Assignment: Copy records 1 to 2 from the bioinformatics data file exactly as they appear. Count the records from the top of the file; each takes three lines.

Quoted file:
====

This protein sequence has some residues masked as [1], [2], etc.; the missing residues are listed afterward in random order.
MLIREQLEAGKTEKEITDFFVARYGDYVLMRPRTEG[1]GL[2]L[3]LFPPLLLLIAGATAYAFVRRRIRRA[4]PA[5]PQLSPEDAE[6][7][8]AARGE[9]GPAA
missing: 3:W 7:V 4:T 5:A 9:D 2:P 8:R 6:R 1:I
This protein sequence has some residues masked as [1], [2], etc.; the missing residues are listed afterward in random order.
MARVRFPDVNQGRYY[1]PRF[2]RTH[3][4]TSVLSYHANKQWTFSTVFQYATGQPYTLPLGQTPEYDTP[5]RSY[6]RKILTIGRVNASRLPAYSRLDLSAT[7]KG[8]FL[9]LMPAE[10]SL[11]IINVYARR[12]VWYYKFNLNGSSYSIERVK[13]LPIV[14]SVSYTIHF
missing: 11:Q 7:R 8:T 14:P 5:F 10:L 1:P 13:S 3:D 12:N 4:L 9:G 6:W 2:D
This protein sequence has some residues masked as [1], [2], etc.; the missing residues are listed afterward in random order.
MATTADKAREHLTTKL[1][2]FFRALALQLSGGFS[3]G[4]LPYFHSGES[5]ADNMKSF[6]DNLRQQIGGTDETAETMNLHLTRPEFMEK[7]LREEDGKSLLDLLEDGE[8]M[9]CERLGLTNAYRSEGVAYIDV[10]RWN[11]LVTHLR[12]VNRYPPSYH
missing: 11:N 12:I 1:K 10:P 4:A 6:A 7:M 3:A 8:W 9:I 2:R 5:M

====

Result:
This protein sequence has some residues masked as [1], [2], etc.; the missing residues are listed afterward in random order.
MLIREQLEAGKTEKEITDFFVARYGDYVLMRPRTEG[1]GL[2]L[3]LFPPLLLLIAGATAYAFVRRRIRRA[4]PA[5]PQLSPEDAE[6][7][8]AARGE[9]GPAA
missing: 3:W 7:V 4:T 5:A 9:D 2:P 8:R 6:R 1:I
This protein sequence has some residues masked as [1], [2], etc.; the missing residues are listed afterward in random order.
MARVRFPDVNQGRYY[1]PRF[2]RTH[3][4]TSVLSYHANKQWTFSTVFQYATGQPYTLPLGQTPEYDTP[5]RSY[6]RKILTIGRVNASRLPAYSRLDLSAT[7]KG[8]FL[9]LMPAE[10]SL[11]IINVYARR[12]VWYYKFNLNGSSYSIERVK[13]LPIV[14]SVSYTIHF
missing: 11:Q 7:R 8:T 14:P 5:F 10:L 1:P 13:S 3:D 12:N 4:L 9:G 6:W 2:D